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3 ways we help partners clearly communicate with their audiences to help advance health equity

For far too long, racial and ethnic minorities and underserved communities have experienced health disparities – negative impacts of health and disease due to differences in access to or availability of health services or programs. For example, in the United States, the infant mortality rate for African Americans and American Indians is more than twice that of the national average. The situation doesn’t improve as children grow up. Men and women of color die on average 5 years earlier than their white counterparts and disparities among Hispanic Americans are increasing.

During National Minority Health Month 2018 in April, the U.S. Department of Health and Human Services (HHS) at the Office of Minority Health (OMH) have been drawing attention to impactful collaborations that promote health equity and help improve the health of minorities in the U.S.

Through our partnerships and programs, HLM aims to eliminate health disparities by ensuring that all people have access to and understand the information they need to make good health decisions and live their healthiest life.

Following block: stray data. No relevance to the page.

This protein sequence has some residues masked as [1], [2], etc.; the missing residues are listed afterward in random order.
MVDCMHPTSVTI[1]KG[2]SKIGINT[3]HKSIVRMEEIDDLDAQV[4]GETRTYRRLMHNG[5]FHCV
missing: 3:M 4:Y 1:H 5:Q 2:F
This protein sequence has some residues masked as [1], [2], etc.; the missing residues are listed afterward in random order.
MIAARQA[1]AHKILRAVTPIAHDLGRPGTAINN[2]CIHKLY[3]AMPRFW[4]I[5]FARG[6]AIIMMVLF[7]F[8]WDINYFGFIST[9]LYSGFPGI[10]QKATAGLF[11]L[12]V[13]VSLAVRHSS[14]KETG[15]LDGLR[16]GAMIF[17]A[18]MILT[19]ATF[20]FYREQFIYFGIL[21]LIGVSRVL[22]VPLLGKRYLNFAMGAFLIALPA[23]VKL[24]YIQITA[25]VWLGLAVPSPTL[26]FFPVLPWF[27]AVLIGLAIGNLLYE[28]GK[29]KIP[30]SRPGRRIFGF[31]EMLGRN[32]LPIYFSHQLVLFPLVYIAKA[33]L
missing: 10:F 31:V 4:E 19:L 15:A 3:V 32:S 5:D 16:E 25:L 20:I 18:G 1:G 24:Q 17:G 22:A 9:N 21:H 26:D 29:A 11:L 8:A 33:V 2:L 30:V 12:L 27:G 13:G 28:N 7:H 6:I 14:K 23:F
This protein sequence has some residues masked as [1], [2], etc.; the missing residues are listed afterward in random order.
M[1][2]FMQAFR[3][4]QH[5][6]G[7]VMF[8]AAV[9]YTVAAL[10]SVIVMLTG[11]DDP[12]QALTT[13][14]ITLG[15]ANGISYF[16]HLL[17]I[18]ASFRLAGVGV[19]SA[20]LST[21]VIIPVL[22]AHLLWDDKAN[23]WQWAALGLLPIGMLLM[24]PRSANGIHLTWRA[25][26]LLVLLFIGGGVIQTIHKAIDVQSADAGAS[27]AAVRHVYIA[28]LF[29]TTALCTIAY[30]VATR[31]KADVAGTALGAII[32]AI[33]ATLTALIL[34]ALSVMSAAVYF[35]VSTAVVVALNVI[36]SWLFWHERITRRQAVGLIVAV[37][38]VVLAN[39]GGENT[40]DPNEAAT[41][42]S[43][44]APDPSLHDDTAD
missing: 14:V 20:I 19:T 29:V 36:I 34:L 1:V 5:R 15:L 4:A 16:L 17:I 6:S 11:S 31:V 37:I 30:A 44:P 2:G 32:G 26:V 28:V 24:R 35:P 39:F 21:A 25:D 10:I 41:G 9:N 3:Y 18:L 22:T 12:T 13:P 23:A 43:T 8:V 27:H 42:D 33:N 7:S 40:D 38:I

Because our health is influenced by many factors, partnerships are often the most effective approach for addressing these health disparities. By collaborating within and across fields such as communication, education, justice, housing, transportation, nutrition, environmental health, and employment, we can help individuals live longer and healthier lives. Here are 3 ways we help our partners to clearly communicate with their audiences to help advance health equity:

Incorporate culturally appropriate practices

  • Involve members of the intended audience in the development of materials

  • Use focus groups and other methods to test materials with the intended audience

Use culturally relevant visuals

  • Use photographs and other images that feature members of the intended audience

  • Avoid typical references or visuals that perpetuate stereotypes

  • Use other graphic elements such as color, illustrations, and icons intentionally based on input from the intended audience

Use culturally sensitive language

  • Use medically-trained interpreters for in-person communication

  • Use medically-trained translators for written communication

  • Use language the intended audience prefers based on feedback or research

Learn more

There are all kinds of resources available to help you communicate in a culturally appropriate way. Here are just a few:


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